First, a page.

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MN2020 - Minnesota 2020 Journal: Craft Beer Strategy for Renewable Fuel
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Minnesota 2020 Journal: Craft Beer Strategy for Renewable Fuel

October 25, 2013 By John R. Van Hecke, Executive Director & Fellow

Ethanol is renewable fuel. It has changed public minds about renewable fuels’ legitimacy. The public policy question isn’t, consequently, about ethanol directly but about the research and policy path forward towards renewable energy sources while decreasing reliance on structurally costly legacy energy supplies.

Think of ethanol, figuratively, as craft beer. Distinctively-flavored, robust beer could be found in mid-to-late 20th century America but it was imported from Europe. Those beers, Guinness for example, stood apart in a sea of bland, volume-oriented American lagers. Commodified American beer traded distinctive flavor qualities for mass unobjectionableness. American beer was and is defined by marketing, not taste. The net result is a triumph of image over substance. The losers were beer drinkers seeking better beer.

The craft beer revolution turned weakness into strength. Big American Beer’s triumph was also its Achilles Heel. Focusing on quality, unique characteristics, and flavor, craft beer brewers quietly changed the beer world by giving consumers choices. And, craft beer sales are rising reflecting the broad consumer trend of drinking less but better.

Similarly, ethanol is teaching us that renewable, sustainable energy is not only possible, it’s practical. For Minnesota’s long-term energy future, it’s also necessary.

Minnesota’s northwestern neighbor, North Dakota, produces a lot of coal, oil and natural gas. In fact, they’re rapidly expanding their legacy energy generation fuels production as new retrieval technologies unlock the Bakken Shale. More fossil fuel production accelerates increased climate volatility’s well-documented consequences, however. Short-term success and profits mask the long-term price that everyone eventually pays for looking backwards rather than plotting a forward-focused energy path.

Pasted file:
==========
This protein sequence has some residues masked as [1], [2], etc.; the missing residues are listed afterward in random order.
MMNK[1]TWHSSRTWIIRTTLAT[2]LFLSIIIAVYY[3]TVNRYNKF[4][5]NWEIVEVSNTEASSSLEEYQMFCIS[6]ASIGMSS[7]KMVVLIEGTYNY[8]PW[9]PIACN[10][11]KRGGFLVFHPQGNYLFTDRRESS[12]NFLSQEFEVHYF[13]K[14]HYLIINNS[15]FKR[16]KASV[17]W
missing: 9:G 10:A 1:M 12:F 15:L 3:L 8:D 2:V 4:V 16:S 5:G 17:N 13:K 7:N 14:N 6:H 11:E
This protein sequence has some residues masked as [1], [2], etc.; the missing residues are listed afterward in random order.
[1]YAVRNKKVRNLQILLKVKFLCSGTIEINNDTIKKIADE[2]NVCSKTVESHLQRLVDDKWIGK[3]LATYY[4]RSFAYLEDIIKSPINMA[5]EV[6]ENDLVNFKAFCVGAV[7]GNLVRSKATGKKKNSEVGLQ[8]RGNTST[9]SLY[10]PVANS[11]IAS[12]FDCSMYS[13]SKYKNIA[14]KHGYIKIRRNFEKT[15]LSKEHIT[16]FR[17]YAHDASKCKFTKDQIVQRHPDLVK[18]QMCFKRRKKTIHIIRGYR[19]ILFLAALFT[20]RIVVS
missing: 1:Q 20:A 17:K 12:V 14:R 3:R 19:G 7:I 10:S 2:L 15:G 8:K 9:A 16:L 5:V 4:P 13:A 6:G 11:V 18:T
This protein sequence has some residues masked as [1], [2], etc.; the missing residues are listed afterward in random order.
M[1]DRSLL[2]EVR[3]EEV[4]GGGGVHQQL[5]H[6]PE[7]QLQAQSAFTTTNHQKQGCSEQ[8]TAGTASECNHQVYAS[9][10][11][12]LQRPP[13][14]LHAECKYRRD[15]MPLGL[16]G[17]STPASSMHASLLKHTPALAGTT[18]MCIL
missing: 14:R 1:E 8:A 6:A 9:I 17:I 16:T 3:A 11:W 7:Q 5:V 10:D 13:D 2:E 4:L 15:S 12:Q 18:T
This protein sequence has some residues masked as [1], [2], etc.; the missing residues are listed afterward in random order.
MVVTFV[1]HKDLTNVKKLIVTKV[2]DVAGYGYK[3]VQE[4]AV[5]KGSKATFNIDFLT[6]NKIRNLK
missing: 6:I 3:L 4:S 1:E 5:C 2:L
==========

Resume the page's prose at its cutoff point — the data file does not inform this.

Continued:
Minnesota, in contrast, yields no legacy energy generation fuels. We don’t drill oil or natural gas, dig coal or mine fissionable material. Energy independence, for us, means wind, solar and renewable fuels. As the cost of legacy fuel sources drifts up, accompanied by growing increased climate volatility mitigation spending, Minnesotans are caught between a rock and a hard place. We’re spending more money and receiving less. That’s never a great economic prosperity strategy. As a result, Minnesota has every economic incentive to develop a better renewable, sustainable, and diverse energy generation solution.

I’ve always thought of starch-based ethanol as a transition fuel technology. It’s a volatile, flammable, colorless liquid derived from fermenting and distilling sugars. In Minnesota’s ethanol industry’s case, those sugars come from home-grown corn. Corn is a starch. Scale and end-use determine the product’s application but, honestly, there’s not much difference between ethanol distilled for auto engines and that directed towards booze.

According to a 2012 report, Midwestern Ethanol Innovation, from the Great Plains Institute, ethanol still has more promise to deliver. Increasing production efficiency saves money, lowers price and improves carbon reduction. Today’s ethanol production looks different than 1993’s efforts. Twenty years from now, it will be better and more efficient yet, reinforcing the lesson that innovation never stops. Most importantly, Minnesota’s experience with ethanol as a renewable energy source informs next steps toward diversifying raw material sources. Specifically, moving faster and more purposefully into cellulosic fuels.